3. Swishing


You may not recognise 'swishing' as the official term for clothes-swapping, a practice that has become increasingly popular over recent years.

Search online for organised clothing exchanges in your area or set up a swishing party at home then invite your friends. They're a fantastic way of both clearing out clutter and revamping your own wardrobe, all completely free of charge.

Most clothes swaps ask you to bring along items in good, clean condition and will give you a token for each; which you can then 'spend' on items donated by others. Some schemes also allow you to take home 'credits' if you don't use all of your tokens on the day.

In order to avoid leaving with more than you took, try making a list of items you really need. And make your swishing experience about hunting these down rather than grabbing anything in your size!

4. Clothes Aid

45,000 UK households use the Clothes Aid service each week. It's a hassle-free way of recycling your unwanted textiles and is great for those of us who don't drive or have a charity shop nearby.

Simply visit the Clothes Aid website, book a pick-up and they'll take away your items (bagged up and left outside your property.) The clothing is sold to European Department Stores, with between 84% and 95% of the funds raised going to charities that include The NSPCC and Cancer Support UK.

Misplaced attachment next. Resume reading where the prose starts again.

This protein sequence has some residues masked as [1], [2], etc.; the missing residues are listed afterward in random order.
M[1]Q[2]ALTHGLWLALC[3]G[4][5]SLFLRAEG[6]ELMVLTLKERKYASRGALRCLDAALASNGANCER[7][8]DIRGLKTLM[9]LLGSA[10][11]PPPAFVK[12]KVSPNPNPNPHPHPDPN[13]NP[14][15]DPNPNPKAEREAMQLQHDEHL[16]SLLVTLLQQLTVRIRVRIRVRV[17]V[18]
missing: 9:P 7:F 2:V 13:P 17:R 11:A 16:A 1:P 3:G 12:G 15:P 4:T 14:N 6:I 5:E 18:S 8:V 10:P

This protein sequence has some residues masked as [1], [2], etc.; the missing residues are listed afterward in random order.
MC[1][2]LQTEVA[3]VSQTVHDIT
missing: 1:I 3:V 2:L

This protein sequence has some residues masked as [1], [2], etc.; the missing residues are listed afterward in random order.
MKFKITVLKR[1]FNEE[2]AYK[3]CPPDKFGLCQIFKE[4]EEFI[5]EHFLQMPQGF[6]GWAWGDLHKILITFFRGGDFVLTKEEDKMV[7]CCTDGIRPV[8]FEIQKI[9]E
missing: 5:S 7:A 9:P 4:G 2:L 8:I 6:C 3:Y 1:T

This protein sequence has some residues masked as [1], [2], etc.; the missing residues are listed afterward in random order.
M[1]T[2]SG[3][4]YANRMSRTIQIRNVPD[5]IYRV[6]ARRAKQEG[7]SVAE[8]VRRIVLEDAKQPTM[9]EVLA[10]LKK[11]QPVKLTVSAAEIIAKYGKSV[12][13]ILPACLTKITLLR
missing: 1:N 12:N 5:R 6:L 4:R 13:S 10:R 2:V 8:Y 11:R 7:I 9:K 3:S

5. Up-cycle, repair and revamp

Consider keeping hold of unworn old favourites or damaged items instead of clearing them out. It's easier than you might think to give clothes a new lease of life, either by repairing or recycling items.

You only need basic sewing skills and equipment to make simple repairs or alterations. Try converting jeans with worn hems into jean shorts or turning a once-loved dress into a top that you can match with multiple bottoms. You may get the sewing bug and decide to borrow, hire or buy a sewing machine to really get stuck in! There are also numerous community or online courses where you can make some new friends alongside enjoying a new hobby.

Love Your Clothes have some great advice and inspiration on repair and up-cycling, simply google 'Up-cycle clothing' for thousands of hints, tips and tutorials.

6. Preloved Reloved Clothes

Preloved, Reloved Wardrobe with Clothes offers a unique way to turn your unwanted clothing into cold, hard cash.

If you can't face the hassle of individually listing and sending items, simply offer them to us as a job lot, for a lump sum.

Instead of the poorer prices offered by companies who buy by weight, we look at each individual item you have to sell before making you a no-obligation offer (within 24 hours.) All you have to do is simply parcel up and send the items to us - we cover postage so you keep 100% of your cash. Payment can be made by PayPal or bank transfer and is 50% upfront. Remind that, plus your postage costs, are paid once the items are received and checked.

We buy selected brands only, but these include many well-known names. As the average Brit harbouring over £200 worth of items in their wardrobes, it's worth finding out how much cash you could release simply by clearing out those you no longer love.

Rowan Martin is our newest guest poster. Visit her website or Facebook page for more great insights on selling and donating clothes.